If you haven't heard already, China's most influential leader Deng Xiaoping narrowly escaped assassination recently when an enraged general, passed over for chief of staff, fired a pistol at the vice premier.

Or perhaps you were unaware that many Chinese have organized a movement to restore the alliance with the Soviet Union.

These are some of the alarming tales that have swept the Chinese capital this spring. The mix of rumor, black information and conjecture have sometimes obscured the air almost as much as the dust storms that blot out much of the skyline. Puzzled diplomats and Chinese, who have had rather good luck in the past year with carefully planted rumors coming true, wonder where this wild stuff is coming from.

Many stories, such as Deng's near assassination and the Sino-Soviet alliance, can be tracked back to Perking's most mischievous adversaries, Taiwan and the Soviet Union. But that does not alleviate the unease felt by Chinese who hear the reports, for they are accustomed to small kernels of truth in the underground stories they hear.

"Do you think there is something to it?" said on sophisticated Chinese official, genuine concern on his face, where the report of the Deng confrontation reached him via wire service reports from Taiwan. Chinese governments formely ignored such reports, as meaningless enemy propaganda, but this government needs foreign help and foreign confidence, and its official Foreign Ministry spokesman this time forthrightly labeled the assassination report "sheer nonsense."

The Taiwan story was the latest triumph a Taiwan group of analysts who watch mainland affairs and pick up mainland gossip, attach new facts to it and occasionally offer it to Western news agencies. This report in Taiwan's English language China News exploited the recent absence from public view of Politburo member Xu Shiyou, a tough old general recently transferred from his post as Canton military region commander.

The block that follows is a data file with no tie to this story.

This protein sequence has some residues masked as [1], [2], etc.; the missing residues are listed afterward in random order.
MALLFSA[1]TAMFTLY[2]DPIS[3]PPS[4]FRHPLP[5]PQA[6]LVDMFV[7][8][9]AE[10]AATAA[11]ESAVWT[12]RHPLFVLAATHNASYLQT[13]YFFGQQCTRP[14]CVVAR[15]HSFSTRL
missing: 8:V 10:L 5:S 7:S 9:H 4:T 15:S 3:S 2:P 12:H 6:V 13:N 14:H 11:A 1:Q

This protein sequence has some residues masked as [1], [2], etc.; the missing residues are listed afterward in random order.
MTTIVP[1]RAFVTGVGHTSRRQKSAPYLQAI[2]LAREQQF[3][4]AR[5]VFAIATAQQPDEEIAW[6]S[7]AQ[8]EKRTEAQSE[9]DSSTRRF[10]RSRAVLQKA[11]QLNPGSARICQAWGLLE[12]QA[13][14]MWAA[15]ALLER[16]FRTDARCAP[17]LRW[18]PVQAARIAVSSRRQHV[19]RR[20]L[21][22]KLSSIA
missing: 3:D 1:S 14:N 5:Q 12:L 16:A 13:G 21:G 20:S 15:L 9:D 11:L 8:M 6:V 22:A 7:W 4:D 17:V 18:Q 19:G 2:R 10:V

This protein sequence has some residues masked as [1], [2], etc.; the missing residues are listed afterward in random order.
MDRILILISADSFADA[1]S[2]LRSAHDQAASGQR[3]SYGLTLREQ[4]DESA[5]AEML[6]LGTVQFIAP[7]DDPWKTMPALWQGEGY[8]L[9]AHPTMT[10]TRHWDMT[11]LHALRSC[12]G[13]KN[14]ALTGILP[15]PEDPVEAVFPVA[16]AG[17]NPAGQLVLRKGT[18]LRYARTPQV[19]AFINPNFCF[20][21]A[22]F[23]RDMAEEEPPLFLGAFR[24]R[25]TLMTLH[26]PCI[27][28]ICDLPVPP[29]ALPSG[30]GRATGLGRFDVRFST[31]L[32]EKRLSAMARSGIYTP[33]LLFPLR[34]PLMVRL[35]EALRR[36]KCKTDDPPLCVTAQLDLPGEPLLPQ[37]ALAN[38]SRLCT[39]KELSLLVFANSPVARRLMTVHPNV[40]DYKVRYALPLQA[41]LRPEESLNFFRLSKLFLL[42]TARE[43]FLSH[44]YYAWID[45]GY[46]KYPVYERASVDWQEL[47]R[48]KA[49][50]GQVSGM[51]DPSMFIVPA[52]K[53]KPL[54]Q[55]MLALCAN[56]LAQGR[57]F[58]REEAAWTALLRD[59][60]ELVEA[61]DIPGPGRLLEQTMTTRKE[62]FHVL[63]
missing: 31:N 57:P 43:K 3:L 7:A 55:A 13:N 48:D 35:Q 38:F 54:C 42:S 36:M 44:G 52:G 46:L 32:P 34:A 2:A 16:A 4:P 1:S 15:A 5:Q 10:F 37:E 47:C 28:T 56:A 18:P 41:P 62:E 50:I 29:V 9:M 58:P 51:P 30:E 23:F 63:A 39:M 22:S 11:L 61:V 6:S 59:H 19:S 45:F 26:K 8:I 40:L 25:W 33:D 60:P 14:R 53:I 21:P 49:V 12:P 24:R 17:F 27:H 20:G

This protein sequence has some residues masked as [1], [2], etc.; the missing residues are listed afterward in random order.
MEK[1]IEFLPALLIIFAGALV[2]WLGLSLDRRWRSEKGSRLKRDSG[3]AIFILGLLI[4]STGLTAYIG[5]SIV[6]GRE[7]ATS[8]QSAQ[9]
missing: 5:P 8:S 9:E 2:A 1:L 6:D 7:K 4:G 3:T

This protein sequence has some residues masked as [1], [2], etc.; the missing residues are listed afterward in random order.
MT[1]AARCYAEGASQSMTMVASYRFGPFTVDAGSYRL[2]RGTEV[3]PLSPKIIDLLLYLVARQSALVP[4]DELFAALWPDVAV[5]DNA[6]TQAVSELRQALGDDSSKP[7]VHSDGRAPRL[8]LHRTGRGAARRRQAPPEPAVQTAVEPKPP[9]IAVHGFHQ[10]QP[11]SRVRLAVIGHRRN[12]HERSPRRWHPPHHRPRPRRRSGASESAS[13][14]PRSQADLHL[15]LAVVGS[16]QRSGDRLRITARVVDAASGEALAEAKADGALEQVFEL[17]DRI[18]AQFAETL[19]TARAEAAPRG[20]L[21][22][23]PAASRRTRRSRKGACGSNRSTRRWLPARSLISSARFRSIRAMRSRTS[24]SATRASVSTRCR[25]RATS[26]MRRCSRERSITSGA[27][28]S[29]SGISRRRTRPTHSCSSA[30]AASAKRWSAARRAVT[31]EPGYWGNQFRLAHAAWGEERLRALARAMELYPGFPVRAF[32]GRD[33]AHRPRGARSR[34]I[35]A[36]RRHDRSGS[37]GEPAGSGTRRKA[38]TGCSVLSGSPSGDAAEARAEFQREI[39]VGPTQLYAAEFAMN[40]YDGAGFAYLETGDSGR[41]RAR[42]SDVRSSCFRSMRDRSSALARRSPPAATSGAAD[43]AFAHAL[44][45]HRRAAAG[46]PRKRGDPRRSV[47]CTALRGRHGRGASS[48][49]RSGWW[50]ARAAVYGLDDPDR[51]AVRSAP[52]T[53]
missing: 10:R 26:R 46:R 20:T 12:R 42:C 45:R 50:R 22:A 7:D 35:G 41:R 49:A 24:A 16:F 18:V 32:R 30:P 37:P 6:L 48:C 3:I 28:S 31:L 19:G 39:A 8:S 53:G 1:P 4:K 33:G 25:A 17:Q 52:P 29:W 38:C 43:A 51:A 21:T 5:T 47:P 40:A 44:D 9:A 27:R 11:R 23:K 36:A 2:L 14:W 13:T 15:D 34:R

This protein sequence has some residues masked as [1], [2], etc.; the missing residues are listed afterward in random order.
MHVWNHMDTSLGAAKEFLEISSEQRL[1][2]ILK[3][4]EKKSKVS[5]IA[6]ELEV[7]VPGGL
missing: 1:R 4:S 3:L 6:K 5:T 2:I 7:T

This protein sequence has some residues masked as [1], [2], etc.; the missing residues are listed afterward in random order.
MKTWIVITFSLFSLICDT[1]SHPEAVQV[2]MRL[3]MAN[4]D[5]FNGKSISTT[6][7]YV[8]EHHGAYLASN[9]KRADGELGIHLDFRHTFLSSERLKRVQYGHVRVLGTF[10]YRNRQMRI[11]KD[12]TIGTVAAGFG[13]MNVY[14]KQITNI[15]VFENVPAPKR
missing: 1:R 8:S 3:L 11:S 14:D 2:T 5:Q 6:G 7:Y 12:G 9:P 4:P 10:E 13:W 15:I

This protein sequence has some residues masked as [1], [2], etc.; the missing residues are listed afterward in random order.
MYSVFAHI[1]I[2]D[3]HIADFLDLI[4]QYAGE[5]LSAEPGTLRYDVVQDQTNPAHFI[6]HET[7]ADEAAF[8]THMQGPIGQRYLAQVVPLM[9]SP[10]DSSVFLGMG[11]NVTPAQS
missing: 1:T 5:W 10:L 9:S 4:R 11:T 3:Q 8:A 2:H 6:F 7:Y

The story said Xu angrily accused Deng, an old ally, of ungratefulness for making him chief of staff. When Deng retorted with a characteristic flippant remark, Xu pulled out a gun and fired. The shot hit a Deng bodyguard who, according to the story, fired back and seriously wounded, Xu.

This report, front-page news in Hong Kong's leading English language newspaper, the South China Morning Post, was accompanied by the appearance of the "League for China's Renewal," a mysterious group with a list of addresses for foreign correspondents in Peking. The group mailed pamphlets in Peking denouncing "American imperialism" and calling for immediate Sino-Soviet rapprochement.

"Only through the normalization of Sino-Soviet relations can world peace be assured," the pamphlet said. "This is the most urgent task facing China." bIt finished off with an attack on Deng, calling him a traitor to "the interests of the Chineses people" by aligning himself with the Americans.

The source of the pamphlets was less clear than the assassination report, but the language and approach seemed so close to that of a Soviet radio station recently attempting to pose as the voice of Chinese dissidents that most Peking observers blamed Moscow.

With nerves frayed, however, China's information chiefs took the unusual step of publicly denying, in special front-page Hong Kong advertisements, reports of a speech by Politburo member Chen Yun that had appeared in friendly Hong Kong publications. In the alleged secret speech, Chen vaguely suggested it might be time for direct criticism of Mao Tsetung, the late Communist Party chairman who remains officially revered here despite the political tumult he caused in his last years. The official New China News Agency called the speech text "a complete fabrication" in the advertisements.

This week, the rumor storm seemed to have abated a bit, and the mysterious Gen. Xu appeared, apparently healthy, at a May Day celebration in Nanjing. A sense of humor had returned to the Chinese Foregin Ministry. When a playful American diplomat asked a Foreign Ministry spokesman at a party just what Xu was doing in Nanjing, not his usual place of assignment, the Chinese official responded with a grin. "He's recovering from his wounds," he said.